The delayed closings in 4Q15 will make for a strong start to 2016, but kept inventory levels similar to the previous quarter. The ratio of finished vacant inventory of 21.5% remains well below equilibrium of 35%. Total inventory rose 833 units, but that number should drop as builders push to complete homes in the first quarter of 2016. The total inventory level increased from 7.6 months in the third quarter to 7.8 months this quarter. Although inventory levels are the highest since early 2005, inventory should stabilize as builders close homes in backlog in 2016.
Finished vacant inventory also edged up from 1.6 months of supply this last quarter to 1.7 months of supply in the fourth quarter. This indicates that the homes under construction close at completion and there are few finished spec homes lingering on the market. Inventory below $350,000 stayed relatively flat since last quarter. Conversely, inventory between $350,000 and $399,999 surged 0.7 months and inventory $400,000 to $499,999 climbed 0.6 months. While overall inventory remains relatively low at 7.9 months of supply, the rising levels between $350,000 and $500,000 could lead to an oversupply. Increased land cost coupled with escalating construction costs force builders to construct housing that is more expensive. If the majority of new home demand remains below $350,000, builders will be carrying excess lots and finished vacant homes above $350,000.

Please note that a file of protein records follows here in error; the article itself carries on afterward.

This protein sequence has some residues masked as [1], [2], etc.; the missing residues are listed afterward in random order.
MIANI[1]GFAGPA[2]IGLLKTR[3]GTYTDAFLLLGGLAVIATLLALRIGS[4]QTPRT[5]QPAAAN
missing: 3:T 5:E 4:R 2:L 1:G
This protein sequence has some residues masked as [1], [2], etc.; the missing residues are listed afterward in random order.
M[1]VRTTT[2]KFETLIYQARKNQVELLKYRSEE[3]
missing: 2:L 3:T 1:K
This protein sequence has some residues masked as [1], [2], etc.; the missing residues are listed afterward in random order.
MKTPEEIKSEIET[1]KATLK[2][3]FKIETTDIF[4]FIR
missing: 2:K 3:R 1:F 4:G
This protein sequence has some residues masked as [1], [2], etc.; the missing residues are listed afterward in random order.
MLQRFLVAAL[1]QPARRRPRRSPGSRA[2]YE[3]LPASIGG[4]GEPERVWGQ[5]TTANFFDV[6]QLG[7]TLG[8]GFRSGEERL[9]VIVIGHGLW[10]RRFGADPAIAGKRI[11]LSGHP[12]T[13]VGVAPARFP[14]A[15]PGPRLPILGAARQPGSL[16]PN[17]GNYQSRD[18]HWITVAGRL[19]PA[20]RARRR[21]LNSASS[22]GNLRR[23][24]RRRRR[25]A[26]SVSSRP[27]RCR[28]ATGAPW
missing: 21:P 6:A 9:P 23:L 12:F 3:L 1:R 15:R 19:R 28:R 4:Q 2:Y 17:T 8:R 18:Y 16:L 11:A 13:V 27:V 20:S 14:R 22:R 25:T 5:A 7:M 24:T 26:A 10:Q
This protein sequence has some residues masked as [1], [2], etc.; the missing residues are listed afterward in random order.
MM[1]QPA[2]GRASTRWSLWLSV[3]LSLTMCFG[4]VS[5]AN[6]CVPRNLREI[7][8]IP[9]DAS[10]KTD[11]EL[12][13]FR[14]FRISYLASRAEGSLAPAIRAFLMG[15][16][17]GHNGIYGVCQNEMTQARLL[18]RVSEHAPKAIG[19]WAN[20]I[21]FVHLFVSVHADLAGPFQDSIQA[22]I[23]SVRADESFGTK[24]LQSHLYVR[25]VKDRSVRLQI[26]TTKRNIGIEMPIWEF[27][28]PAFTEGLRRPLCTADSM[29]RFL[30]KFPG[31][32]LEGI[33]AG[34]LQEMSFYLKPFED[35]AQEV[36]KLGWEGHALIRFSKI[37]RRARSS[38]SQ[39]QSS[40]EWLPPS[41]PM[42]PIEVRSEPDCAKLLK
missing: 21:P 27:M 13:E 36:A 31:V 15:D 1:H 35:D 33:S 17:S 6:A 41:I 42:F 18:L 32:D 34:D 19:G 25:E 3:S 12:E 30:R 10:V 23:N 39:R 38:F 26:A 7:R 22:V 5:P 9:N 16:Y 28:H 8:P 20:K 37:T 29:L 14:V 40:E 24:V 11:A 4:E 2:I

“In the fourth quarter, builders hurried to complete the numerous homes started during the third quarter. Unfortunately, labor constraints prevented many of those homes to close by year-end,” said Shipp. “Builders report that in November 2015, framing costs were up by 50% or more, all of which was attributed labor, not materials. In addition, extended build times are reported to be the norm and there is little evidence that will change in 2016. Strong buyer demand and labor shortages strengthen builders’ backlogs, but exasperate lengthy build times. To combat increasing prices, some builders are supplementing their product with value-engineered product and smaller homes. Buyers have responded positively to the new product and those builders have robust sales to prove it.”
Market fundamentals in Dallas-Fort Worth remain healthy, including diversified employment growth and strong demand for housing. Factors such as increasing land prices, labor shortages and extended cycle times place upward pricing pressures on a historically affordable market. Moving forward, providing quality new homes below $350,000 will be critical to maintain DFW’s robust housing market.
For information contact
Paige Shipp – firstname.lastname@example.org
About Metrostudy Metrostudy is the leading provider of primary and secondary market information to the housing and related industries nationwide. Metrostudy provides research, data, analytics and consulting services to help builders, developers, lenders, suppliers, retailers, utilities and others make investment and business decisions every day. For more information, visit www.metrostudy.com